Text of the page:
In this issue










Check out these recent posts to our blog.

Trickle Up

First Person Singular

Reflections from SoTL Scholar Abbey Mann

The Mindful PhD: Sitting Down & Staying Still









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November 2014

Welcome to New CFT Administrative Assistant, Juliet Traub

Description:’re very happy to welcome to the Center for Teaching our new administrative assistant, Juliet Traub.  Juliet comes to us from World View, a program at the University of North Carolina that equips teachers to integrate global education in K12 curricula, where she was the program manager.  Prior to that, Juliet served as an administrative assistant in Vanderbilt’s Cancer Biology department for several years.  At the CFT, Juliet will handle scheduling for teaching consultations and meetings, oversee our reception area and library, coordinate office logistics, and assist with the planning and implementation of CFT events and programs.

We’re excited to have Juliet on the team. Please give her a warm welcome the next time you stop by the CFT!

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Junior Faculty Teaching Fellow Spotlight: Dan Morgan

Each month, the CFT Newsletter highlights the work of our Junior Faculty Teaching Fellows. This month, Dan Morgan, Senior Lecturer in the department of Earth and Environmental Sciences, talks about his teaching philosophy and interests:

"I enjoy teaching both scientists and nonscientists, and one of my teaching goals is to provide students with skills that they can apply to any project, regardless of the field they end up in."

Many geoscientists consider themselves story tellers because we develop ways to tell the history of the earth. My goal as a teacher is not simply for students to be able to recite the facts of the story of the planet, but also to understand the logic, importance, and applications of the narrative so that ultimately the students can tell their own geologic stories. To achieve this goal of getting students to become authors of their own scientific stories, I strive to: 1) create a learning atmosphere that promotes critical and creative thinking, 2) break down seemingly random events into measurable parts and processes, 3) incorporate field and lab based material into my courses, and 4) make students aware of the learning objectives that I have set. I enjoy teaching both scientists and nonscientists, and one of my teaching goals is to provide students with skills that they can apply to any project, regardless of the field they end up in.

In the Department of Earth and Environmental Sciences I teach a wide range of classes: from our introductory course (EES 101: Dynamic Earth) to the capstone senior seminar (EES 299), from a required course for our majors (EES 240: Structural Geology) to a Maymester course in New Zealand (EES 210: Field Investigations), and from special topics seminars for first-year students to senior honors projects. I enjoy the variety of these teaching interactions because they bring me into contact with the entire range of Vanderbilt students, and with EES majors throughout their academic career. Then I get to work with these students in a variety of environments – the classroom, the field, the laboratory, and the computer lab – and this diversity of teaching settings energizes and challenges me to develop engaging courses.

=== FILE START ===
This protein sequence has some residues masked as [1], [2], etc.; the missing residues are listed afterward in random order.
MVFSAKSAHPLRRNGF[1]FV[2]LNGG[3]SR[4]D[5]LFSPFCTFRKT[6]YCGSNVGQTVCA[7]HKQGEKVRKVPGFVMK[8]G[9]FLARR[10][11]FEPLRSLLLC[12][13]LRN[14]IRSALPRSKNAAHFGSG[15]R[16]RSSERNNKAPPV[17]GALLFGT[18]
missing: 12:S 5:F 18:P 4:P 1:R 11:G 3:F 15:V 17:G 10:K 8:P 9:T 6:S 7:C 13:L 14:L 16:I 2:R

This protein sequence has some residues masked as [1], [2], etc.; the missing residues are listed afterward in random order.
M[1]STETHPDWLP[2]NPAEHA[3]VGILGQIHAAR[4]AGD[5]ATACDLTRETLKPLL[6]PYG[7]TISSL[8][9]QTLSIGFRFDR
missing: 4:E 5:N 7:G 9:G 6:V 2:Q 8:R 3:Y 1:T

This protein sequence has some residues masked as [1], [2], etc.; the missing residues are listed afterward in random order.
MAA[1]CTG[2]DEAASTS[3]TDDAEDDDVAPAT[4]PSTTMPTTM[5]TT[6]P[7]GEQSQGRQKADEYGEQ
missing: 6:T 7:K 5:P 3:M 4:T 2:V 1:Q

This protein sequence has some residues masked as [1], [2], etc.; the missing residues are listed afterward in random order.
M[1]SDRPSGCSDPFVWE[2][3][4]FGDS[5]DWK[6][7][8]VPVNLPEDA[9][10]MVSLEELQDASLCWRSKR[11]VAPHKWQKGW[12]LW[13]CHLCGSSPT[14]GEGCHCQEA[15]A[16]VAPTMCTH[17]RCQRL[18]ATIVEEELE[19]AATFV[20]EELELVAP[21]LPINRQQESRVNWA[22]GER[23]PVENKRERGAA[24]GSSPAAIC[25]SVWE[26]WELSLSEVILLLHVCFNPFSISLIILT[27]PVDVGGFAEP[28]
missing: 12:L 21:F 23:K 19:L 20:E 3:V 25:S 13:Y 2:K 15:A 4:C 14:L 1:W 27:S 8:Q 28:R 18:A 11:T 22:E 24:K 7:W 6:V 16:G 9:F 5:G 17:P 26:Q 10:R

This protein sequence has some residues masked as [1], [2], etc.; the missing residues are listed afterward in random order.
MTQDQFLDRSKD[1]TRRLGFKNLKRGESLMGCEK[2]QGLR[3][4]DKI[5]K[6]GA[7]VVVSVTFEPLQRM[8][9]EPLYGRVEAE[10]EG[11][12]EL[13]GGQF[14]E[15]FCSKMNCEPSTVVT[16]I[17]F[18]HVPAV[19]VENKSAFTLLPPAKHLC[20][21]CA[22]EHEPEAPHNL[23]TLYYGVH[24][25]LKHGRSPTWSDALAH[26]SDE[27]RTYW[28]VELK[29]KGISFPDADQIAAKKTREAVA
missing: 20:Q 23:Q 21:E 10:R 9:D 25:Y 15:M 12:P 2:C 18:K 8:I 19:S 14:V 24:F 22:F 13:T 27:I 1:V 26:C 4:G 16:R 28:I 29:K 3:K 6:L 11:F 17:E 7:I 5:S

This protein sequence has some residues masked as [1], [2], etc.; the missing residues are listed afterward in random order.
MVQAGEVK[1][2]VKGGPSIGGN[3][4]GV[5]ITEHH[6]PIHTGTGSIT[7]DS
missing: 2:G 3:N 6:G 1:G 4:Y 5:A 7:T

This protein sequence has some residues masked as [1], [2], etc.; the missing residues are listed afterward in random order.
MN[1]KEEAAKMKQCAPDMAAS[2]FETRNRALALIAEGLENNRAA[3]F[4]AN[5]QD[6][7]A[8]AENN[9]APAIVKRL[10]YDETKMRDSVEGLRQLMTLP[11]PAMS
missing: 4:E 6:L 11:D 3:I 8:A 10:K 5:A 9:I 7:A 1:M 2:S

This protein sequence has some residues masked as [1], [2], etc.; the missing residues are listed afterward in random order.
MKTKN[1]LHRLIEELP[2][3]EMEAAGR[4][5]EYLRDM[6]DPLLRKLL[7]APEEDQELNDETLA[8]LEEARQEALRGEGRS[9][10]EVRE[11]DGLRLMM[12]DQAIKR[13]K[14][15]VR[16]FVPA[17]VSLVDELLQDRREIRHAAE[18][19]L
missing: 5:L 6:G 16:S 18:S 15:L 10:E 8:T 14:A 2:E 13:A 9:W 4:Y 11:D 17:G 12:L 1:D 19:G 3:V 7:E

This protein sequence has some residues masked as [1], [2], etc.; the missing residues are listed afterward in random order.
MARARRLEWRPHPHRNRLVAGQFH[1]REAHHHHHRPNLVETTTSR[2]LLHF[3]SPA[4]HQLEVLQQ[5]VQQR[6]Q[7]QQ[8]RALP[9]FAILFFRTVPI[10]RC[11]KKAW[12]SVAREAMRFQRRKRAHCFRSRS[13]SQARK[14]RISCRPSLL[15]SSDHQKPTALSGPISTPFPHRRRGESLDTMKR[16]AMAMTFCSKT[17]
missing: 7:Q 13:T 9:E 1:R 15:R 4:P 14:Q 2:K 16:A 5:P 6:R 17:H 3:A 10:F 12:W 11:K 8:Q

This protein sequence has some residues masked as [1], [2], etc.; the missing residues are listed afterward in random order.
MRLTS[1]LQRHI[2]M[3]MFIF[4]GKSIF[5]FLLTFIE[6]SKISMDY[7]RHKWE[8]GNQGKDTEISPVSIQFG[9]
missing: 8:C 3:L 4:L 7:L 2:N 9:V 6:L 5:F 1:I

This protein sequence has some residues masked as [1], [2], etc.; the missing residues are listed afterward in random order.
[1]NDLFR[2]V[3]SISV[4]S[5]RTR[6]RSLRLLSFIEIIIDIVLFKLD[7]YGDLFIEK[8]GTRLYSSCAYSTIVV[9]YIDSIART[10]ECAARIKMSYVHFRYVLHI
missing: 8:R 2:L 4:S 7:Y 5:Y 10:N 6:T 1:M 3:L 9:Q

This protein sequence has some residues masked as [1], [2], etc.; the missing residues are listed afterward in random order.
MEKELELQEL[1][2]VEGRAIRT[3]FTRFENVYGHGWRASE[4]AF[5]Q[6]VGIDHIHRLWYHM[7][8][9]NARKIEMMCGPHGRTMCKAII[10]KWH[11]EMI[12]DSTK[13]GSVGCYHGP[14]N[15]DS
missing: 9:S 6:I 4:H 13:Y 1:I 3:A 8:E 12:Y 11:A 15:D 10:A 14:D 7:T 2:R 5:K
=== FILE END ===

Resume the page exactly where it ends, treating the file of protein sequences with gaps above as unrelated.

At Vanderbilt, I am also involved in various student life activities because I believe fostering a living-learning community supports the broader liberal arts goal of teaching students how to be lifelong learners. I serve as a mentor to first-year students through the VUcept program, am the faculty advisor for the undergraduate Geology Club, and advise a Mayfield living-learning community. As the Director of Undergraduate Studies for the EES department, I advise all our majors and minors, and I am honored to be a part of these students’ journeys through Vanderbilt.

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SoTL Scholars Program is Accepting Applications

Description: SoTL Scholars Program introduces participants to the principles and practices of the Scholarship of Teaching and Learning, an international, multidisciplinary field of disciplinary specialists studying student learning. SoTL is a synthesis of teaching, learning, and research in higher education that aims to bring a scholarly lens—the curiosity, the inquiry, the rigor, the disciplinary variety—to what happens in the classroom. SoTL asks expert disciplinary researchers to apply and extend those skills into the classroom. For more explanation of SoTL, see the CFT’s SoTL Guide, which serves as the e-textbook for the Program. The program has two sequential parts, each of which is highly collaborative:

  • a one-semester SoTL Seminar to explore the fundamentals of the scholarship of teaching and learning, including its major thinkers and texts, its key concepts and language, and its relationship to older forms of classroom research, and to ask meaningful questions about student learning and its relationship to teaching. (Spring semester: 8 sessions, 75 minutes each)